News Focus

Unsung Heroes

Science  16 Feb 2001:
Vol. 291, Issue 5507, pp. 1207
DOI: 10.1126/science.291.5507.1207b
UNSUNG HERO:MIKE HUNKAPILLARCREDIT: WILLIAM MERCER MCLEOD

Mike Hunkapillar and his team at Applied Biosystems Inc. put the first automated sequencing machine on the market in the mid-1980s. In the late 1990s, Hunkapillar's group at PE Biosystems developed the lightning-speed PE Prism 3700 machine, which was used for all of Celera's sequencing and much of the public project's.

UNSUNG HERO:LAUREN LINTONCREDIT: ERIC GREEN/WHITEHEAD/MIT GENOME CENTER

Lauren Linton, a former biotech manager, swept into a sluggish Whitehead/MIT Genome Center in 1999 promising to boost productivity 10-fold. Instead, Whitehead rocketed it up 20-fold, becoming the top sequencer in the public consortium. Linton has now left to start her own company.

UNSUNG HERO:PHIL GREENCREDIT: HHMI

Phil Green, a mathematician and software designer, wrote the phred and phrap programs at Washington University in St. Louis, Missouri. These became essential tools for evaluating the quality of raw DNA sequence and linking up assemblies. He's now at the University of Washington, Seattle, creating new programs.

UNSUNG HEROES:MEL SIMON & PIETER DE JONGCREDITS: CALIFORNIA INSTITUTE OF TECHNOLOGY AND SUSAN SPANN PHOTOGRAPHY

Although they were slow to win acceptance, the bacterial artificial chromosomes (BACs) created by geneticist Simon (left) of the California Institute of Technology in Pasadena soon became the “currency of the genome,” as he says. These clones' large capacity and stability make them highly efficient. Using BACs, Caltech's de Jong created massive “libraries” of DNA from various human tissues for sequencing.

UNSUNG HERO:MARK ADAMSCREDIT: CELERA

Ever since he teamed up with J. Craig Venter at the National Institutes of Health (NIH) in 1990, Adams has been one of the country's top sequencing gurus. After developing expressed sequence tags with Venter at NIH, Adams followed him to The Institute for Genomic Research (TIGR) in Rockville, Maryland, and then to Celera, also in Rockville, where he is refining methods for whole-genome shotgun sequencing.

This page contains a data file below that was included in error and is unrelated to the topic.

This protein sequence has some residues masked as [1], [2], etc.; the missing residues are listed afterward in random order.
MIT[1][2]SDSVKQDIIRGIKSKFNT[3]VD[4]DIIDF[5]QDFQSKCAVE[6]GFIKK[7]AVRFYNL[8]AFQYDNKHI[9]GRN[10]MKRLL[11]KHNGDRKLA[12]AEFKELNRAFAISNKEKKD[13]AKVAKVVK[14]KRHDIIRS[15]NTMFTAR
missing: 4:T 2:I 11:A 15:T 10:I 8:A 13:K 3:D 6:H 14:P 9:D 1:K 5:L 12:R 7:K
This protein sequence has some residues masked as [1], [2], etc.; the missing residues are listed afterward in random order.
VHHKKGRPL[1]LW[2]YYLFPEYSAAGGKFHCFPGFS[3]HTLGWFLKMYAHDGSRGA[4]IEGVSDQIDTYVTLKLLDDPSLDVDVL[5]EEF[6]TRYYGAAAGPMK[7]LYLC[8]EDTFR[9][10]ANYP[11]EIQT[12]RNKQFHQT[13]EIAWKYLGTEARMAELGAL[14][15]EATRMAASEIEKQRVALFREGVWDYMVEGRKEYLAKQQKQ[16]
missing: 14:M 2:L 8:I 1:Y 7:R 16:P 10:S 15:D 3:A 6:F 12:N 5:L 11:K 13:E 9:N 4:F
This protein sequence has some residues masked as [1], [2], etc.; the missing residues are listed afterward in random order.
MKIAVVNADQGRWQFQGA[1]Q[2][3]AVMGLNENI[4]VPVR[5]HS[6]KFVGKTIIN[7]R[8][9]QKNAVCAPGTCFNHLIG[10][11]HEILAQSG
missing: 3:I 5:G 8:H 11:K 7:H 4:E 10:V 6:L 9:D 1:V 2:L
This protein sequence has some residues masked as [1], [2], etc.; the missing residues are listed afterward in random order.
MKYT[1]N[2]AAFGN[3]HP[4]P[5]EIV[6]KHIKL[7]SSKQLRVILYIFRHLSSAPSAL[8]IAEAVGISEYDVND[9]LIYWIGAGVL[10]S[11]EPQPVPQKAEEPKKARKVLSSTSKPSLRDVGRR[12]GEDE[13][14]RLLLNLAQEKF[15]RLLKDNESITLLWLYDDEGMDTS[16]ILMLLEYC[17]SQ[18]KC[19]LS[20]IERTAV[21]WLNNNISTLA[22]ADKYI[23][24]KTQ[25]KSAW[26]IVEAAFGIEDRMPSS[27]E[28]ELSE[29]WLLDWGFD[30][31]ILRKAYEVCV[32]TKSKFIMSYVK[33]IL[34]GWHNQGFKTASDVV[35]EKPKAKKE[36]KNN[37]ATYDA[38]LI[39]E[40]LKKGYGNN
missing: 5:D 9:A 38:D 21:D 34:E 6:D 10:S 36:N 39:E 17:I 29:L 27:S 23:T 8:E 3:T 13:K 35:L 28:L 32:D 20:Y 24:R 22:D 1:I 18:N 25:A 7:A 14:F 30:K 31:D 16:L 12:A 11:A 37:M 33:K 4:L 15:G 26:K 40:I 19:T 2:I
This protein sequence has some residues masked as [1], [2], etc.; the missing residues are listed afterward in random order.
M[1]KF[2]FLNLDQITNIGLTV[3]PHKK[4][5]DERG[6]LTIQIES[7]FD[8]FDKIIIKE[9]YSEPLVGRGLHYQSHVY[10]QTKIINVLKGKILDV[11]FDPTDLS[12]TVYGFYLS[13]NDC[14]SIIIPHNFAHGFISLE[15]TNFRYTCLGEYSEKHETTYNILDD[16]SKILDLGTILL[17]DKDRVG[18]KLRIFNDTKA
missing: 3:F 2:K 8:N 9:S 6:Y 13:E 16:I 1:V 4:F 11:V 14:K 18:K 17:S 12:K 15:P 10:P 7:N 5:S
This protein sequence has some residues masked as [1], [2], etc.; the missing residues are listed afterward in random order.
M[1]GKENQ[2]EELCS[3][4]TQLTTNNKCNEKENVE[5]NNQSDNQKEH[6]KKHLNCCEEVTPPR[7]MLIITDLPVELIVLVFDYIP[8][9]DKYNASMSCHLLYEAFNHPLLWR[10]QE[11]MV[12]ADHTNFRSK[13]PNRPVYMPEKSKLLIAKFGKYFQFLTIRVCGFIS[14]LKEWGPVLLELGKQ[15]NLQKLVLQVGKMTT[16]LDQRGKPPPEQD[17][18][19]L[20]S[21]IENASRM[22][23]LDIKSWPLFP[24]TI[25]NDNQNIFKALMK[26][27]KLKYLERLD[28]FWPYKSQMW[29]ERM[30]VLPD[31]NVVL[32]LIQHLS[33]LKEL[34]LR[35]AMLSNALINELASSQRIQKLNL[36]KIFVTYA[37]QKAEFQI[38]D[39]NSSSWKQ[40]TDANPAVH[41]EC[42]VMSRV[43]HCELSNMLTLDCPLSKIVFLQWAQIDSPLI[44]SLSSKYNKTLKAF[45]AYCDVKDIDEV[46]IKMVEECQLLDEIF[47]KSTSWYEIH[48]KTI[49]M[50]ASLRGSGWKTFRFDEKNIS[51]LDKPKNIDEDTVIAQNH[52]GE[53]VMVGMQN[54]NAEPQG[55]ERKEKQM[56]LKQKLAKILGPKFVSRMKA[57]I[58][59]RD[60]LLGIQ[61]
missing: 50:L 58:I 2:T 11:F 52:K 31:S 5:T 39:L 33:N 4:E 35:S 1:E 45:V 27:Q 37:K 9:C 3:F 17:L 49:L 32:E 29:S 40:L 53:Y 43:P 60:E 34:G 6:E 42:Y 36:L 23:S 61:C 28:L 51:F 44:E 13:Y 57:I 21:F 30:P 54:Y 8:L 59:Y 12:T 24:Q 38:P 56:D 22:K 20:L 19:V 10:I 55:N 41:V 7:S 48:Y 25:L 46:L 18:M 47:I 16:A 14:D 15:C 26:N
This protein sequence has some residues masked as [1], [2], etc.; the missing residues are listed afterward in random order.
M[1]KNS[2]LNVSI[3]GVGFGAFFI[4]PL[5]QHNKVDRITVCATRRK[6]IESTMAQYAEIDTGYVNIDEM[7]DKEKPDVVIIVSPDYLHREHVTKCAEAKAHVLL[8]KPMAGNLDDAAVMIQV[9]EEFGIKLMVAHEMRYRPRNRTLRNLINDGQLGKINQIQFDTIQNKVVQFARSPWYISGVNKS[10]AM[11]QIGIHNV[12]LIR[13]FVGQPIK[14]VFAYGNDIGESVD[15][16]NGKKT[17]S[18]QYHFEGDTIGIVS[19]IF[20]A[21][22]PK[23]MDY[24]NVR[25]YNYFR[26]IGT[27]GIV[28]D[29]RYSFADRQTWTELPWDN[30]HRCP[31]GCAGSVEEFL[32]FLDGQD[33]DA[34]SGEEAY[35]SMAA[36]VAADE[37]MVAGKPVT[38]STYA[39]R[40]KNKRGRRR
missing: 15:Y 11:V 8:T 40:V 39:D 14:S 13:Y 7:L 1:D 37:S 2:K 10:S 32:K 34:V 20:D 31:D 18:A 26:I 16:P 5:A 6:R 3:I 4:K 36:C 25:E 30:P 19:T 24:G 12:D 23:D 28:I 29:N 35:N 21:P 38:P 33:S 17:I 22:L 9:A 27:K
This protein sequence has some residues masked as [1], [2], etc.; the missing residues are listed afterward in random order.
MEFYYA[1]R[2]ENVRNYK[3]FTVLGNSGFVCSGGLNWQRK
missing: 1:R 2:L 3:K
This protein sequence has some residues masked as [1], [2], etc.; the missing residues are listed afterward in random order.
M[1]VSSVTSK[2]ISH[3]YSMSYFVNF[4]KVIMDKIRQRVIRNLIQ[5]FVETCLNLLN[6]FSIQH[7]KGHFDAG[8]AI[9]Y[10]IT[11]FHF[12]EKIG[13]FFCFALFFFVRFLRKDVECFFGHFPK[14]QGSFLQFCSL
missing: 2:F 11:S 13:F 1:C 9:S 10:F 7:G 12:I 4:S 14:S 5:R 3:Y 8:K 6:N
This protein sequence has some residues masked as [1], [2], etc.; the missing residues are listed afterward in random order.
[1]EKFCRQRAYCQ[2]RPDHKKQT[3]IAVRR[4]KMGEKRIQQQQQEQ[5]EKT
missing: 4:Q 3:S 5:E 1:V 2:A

UNSUNG HERO:JIM KENTCREDIT: DON HARRIS/UC SANTA CRUZ

Jim Kent, a bioinformatics graduate student at the University of California, Santa Cruz, wrote a program in just 4 weeks that pieced together the rough draft of the human genome for the public consortium—producing an assembly called the “golden path.”

UNSUNG HERO:ELBERT BRANSCOMBCREDIT: JOINT GENOME INSTITUTE

A U.S. Department of Energy (DOE) physicist, Branscomb got swept up in the genome program and became a bioinformaticist overnight, helping with genome mapping and later nudging DOE sequencing into high gear as director of the Joint Genome Institute in Walnut Creek, California.

UNSUNG HEROES:NORM DOVICHI & HIDEKI KAMBARACREDIT: MARY LEVIN/UNIVERSITY OF WASHINGTON

An ocean apart, Dovichi at the University of Alberta in Canada and Kambara at the Hitachi Co. in Tokyo independently hit upon a sequencing technology that greatly advanced the human genome project. The method, used in today's high-speed machines, uses laser beams to scan DNA being pumped through numerous capillary tubes, simultaneously identifying the bases by color-coded chemical tags.

UNSUNG HEROES:PETER LI & RICHARD MURALCREDIT: BILLY COBLE/CELERA GENOMICS

Bioinformaticist Li came to Celera from the publicly funded Genome Data Base organization at the Johns Hopkins School of Medicine in Baltimore to lead the chromosome team with Mural, a co-author of gene-finding software called GRAIL. Their team validates DNA assemblies and locates them on chromosomes.

UNSUNG HERO:ALAN COULSONCREDIT: MRC

After developing sequencing technology with Fred Sanger and producing physical maps of Caenorhabditis elegans, Coulson headed up the sequencing effort with John Sulston at the Sanger Centre in Hinxton, U.K. As Sanger scaled up to tackle the human genome, Coulson “quietly rolled up his sleeves,” says Sulston, to run the team that produced and selected clones for sequencing.

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